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Analyzing a Marathon Runner's Week of Eating - 52 Weeks to Mont Tremblant - Week 24

Food can mean different things to different people. For a marathon runner it means fuel, recovery, and a little bit of freedom. SENS Fitness Endurance Team member Todd Stevens is training for the New Jersey Marathon in April. It’ll be his first marathon. He’s given himself the goal of finishing in under four hours. Todd is set to begin his ninth week of training for the 26.2 mile run. We’re looking at a few days of nutrition to see if there are areas to improve. I swiped this idea from Triathlete Magazine, which profiled an elite triathlete’s nutrition in a similar fashion.

Athlete stats

Name: Todd Stevens

Age: 37

Weight: 165 lbs


Workout: REST DAY

Breakfast: Protein shake with frozen berries, peanut butter, chia seeds, and spinach

Coach’s take: This is an ideal breakfast on a rest day. Quality protein and fats with limited carbs. Replenishing the carbohydrates lost during a workout isn’t necessary here.

Lunch: 3 oz. grilled chicken, arugula, mozzarella cheese, tomatoes, and a vinaigrette.

Coach’s take: All whole food sources, which is great! My only suggestion would be to increase the protein portion here. an extra ounce or two of chicken would have been ideal.

Dinner: Chicken and sausage paella

Coach’s take: Here are the carbs! A nice even mix of protein, fat, and carbohydrate. With an intense run coming up the following morning, it’s worth getting some carbohydrate in the night before. This was about 55g of carbs, which is, in my opinion, right where it needs to be to see the benefit in tomorrow’s workout. Any more, say 75g and up might be difficult to digest in a meal such as this.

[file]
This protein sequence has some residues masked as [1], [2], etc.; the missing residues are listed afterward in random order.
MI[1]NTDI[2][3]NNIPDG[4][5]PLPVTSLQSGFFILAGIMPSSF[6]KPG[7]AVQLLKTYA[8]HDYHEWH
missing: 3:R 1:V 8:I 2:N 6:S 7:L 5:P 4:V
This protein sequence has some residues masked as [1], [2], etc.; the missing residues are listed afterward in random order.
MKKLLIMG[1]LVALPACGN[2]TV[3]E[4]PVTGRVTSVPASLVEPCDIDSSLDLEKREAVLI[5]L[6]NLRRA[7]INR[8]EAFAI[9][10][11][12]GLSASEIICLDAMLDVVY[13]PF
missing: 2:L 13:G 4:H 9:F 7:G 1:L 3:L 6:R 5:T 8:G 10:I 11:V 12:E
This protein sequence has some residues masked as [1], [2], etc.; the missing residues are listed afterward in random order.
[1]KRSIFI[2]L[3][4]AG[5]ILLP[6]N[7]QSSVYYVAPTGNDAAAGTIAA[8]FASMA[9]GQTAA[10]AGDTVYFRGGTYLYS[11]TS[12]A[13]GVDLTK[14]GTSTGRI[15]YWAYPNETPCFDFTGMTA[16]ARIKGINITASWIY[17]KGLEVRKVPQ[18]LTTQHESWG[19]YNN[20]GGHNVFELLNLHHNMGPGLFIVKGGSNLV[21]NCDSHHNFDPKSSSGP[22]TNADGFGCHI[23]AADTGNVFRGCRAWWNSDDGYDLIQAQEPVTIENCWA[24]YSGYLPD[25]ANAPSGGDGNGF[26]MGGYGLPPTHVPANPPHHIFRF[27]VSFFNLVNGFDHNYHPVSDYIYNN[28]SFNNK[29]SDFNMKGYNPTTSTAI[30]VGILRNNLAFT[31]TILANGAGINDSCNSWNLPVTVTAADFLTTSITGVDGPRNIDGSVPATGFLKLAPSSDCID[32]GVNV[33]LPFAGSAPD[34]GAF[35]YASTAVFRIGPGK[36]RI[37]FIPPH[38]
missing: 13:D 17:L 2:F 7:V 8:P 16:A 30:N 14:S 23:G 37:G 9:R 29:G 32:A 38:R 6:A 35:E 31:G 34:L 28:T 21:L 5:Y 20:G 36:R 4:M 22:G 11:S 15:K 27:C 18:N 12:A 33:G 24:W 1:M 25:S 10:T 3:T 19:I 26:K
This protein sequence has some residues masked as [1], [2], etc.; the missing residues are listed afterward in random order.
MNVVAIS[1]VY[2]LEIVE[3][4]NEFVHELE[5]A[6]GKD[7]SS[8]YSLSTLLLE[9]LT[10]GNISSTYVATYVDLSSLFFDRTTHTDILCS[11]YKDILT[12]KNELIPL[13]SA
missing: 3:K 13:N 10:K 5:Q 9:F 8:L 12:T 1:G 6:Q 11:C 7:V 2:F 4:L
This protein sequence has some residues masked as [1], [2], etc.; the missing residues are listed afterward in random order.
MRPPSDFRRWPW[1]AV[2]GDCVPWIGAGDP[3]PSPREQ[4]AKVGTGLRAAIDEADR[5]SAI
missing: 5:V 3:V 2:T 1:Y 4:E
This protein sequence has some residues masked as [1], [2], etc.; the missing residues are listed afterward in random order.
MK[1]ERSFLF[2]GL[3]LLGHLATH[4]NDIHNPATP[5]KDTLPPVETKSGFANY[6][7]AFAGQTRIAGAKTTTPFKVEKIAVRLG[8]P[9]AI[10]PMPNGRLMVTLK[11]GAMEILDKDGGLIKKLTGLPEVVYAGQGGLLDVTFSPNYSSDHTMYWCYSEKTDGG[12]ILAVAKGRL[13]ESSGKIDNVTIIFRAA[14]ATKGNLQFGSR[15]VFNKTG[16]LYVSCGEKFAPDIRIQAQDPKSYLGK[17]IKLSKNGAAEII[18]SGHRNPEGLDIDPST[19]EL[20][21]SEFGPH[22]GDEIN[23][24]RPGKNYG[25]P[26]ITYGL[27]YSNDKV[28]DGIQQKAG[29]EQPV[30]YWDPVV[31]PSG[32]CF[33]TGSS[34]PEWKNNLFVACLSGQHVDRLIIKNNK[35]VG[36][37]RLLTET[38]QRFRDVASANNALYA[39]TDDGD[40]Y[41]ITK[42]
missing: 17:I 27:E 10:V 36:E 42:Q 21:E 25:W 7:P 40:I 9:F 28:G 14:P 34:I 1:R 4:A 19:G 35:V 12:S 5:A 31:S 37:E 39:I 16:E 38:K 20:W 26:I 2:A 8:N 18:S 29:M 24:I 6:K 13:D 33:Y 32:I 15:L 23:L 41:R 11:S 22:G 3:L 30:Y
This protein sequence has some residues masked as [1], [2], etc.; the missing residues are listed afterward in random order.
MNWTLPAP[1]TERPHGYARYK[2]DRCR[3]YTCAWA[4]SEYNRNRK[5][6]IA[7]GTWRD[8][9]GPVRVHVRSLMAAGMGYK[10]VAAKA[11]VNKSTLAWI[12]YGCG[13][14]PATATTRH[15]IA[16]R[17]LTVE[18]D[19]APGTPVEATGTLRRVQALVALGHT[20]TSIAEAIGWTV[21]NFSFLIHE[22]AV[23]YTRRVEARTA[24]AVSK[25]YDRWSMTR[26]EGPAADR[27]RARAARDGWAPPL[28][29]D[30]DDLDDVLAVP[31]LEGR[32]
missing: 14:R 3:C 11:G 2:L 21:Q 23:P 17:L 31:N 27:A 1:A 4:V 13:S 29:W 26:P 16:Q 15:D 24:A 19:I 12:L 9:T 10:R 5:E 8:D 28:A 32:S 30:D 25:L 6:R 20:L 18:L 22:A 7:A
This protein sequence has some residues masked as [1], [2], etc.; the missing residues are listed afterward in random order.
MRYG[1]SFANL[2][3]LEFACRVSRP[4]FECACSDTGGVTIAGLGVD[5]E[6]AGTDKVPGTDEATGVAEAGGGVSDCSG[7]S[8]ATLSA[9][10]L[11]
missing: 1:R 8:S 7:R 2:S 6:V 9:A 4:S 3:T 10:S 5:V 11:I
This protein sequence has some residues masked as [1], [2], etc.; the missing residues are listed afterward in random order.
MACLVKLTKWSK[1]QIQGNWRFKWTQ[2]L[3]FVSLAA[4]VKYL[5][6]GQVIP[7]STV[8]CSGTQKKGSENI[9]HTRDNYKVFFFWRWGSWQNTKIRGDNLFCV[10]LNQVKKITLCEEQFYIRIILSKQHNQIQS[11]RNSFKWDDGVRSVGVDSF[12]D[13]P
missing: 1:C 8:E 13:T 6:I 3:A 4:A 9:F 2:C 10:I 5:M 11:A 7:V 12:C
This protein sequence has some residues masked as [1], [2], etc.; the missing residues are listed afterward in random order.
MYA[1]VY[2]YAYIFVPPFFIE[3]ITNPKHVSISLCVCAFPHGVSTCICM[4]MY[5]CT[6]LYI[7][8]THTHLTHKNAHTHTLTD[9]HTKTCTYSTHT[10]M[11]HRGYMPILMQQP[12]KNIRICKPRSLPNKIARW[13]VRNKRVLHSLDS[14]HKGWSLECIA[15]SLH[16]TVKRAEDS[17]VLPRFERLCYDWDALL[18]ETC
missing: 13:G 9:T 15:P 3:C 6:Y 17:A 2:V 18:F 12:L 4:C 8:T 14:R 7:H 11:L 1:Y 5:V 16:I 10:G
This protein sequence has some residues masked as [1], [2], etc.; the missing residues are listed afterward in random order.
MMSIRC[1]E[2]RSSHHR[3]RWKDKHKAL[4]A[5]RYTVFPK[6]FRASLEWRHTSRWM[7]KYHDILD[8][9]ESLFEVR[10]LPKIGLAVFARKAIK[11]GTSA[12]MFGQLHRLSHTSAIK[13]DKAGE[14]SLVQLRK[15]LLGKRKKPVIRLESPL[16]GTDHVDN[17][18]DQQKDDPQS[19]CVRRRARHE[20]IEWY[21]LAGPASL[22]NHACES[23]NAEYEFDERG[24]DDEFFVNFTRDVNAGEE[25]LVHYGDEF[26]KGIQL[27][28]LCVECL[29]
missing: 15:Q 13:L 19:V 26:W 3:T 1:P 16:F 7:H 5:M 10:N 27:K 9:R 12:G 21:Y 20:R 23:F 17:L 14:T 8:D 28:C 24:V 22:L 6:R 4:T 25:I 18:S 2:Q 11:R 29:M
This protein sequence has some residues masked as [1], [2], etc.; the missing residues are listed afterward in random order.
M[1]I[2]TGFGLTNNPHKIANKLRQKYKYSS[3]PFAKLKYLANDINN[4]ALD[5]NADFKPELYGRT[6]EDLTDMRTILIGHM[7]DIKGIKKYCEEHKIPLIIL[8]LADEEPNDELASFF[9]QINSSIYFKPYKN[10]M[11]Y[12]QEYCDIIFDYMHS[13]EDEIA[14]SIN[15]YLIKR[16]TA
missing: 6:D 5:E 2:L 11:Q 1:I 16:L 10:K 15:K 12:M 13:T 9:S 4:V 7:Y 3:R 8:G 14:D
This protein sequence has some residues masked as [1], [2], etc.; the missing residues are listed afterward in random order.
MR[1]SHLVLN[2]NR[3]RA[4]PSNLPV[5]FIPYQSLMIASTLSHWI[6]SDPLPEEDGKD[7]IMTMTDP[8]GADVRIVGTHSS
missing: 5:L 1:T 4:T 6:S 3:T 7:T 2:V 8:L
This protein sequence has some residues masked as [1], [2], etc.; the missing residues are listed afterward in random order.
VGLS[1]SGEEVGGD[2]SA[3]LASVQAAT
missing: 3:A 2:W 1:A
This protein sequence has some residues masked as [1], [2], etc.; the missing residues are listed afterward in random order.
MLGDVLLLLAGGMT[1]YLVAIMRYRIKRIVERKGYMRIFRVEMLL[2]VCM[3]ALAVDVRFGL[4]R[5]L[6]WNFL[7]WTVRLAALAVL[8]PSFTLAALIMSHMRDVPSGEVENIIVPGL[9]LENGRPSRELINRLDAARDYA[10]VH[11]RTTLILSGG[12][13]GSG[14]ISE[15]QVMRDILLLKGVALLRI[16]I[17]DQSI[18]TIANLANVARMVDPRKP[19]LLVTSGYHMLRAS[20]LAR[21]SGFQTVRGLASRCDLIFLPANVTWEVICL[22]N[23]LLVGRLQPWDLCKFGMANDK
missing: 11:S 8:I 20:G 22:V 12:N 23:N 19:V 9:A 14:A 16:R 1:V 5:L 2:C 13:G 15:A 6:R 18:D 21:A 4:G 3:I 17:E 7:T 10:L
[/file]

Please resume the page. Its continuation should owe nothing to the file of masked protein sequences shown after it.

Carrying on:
Snacks: Protein shake, fruit, veggies, greek yogurt, and nuts.

Coach’s take: All quality, minimally processed options here!


Workout: 55:00 run as 5:00 Zone 1, 35:00 Zone 2, 15:00 Zone 3

Breakfast: Larabar, Cauliflower breakfast bowl

Coach’s take: Carbohydrate intake is essential post-workout. Increasing the carbs a bit (36g from breakfast) would be my suggestion. Doubling it to around 70g would help shuttle protein to the muscles and boost recovery. The 20-25g of protein is a good amount here. A suggestion could be to reduce the fat intake from the cauliflower bowl and replace it with a simple carbohydrate.

Lunch: Chicken and vegetable soup with a side salad

Coach’s take: I like this a lot! A great mix of protein and carbs. Some nuts or seeds (walnuts, cashews, pumpkin or sunflower seeds) would have been even better.

Dinner: Shrimp, tomatoes, and rice

Coach’s take: A solid dinner. Again, the carb intake in the evening is in the sweet spot with another quality source of protein.

Snacks: Muffins, greek yogurt, raspberries, granola.

Coach’s take: I’m not a huge fan of muffins or granola. I don’t believe they provide the same bang for your nutritional buck as say, fruit does. I would have swapped them for some some fresh fruit. Having said that, these muffins have zero sugar, are made with nut flower and bananas. They’re clearly more nutritious than the muffins from your local baker.


Workout: 40:00 run as 5:00 Zone 1, 30:00 Zone 2, 5:00 Zone 1

Breakfast: Cauliflower breakfast bowl, Larabar, Protein shake with peanut butter, and guacamole.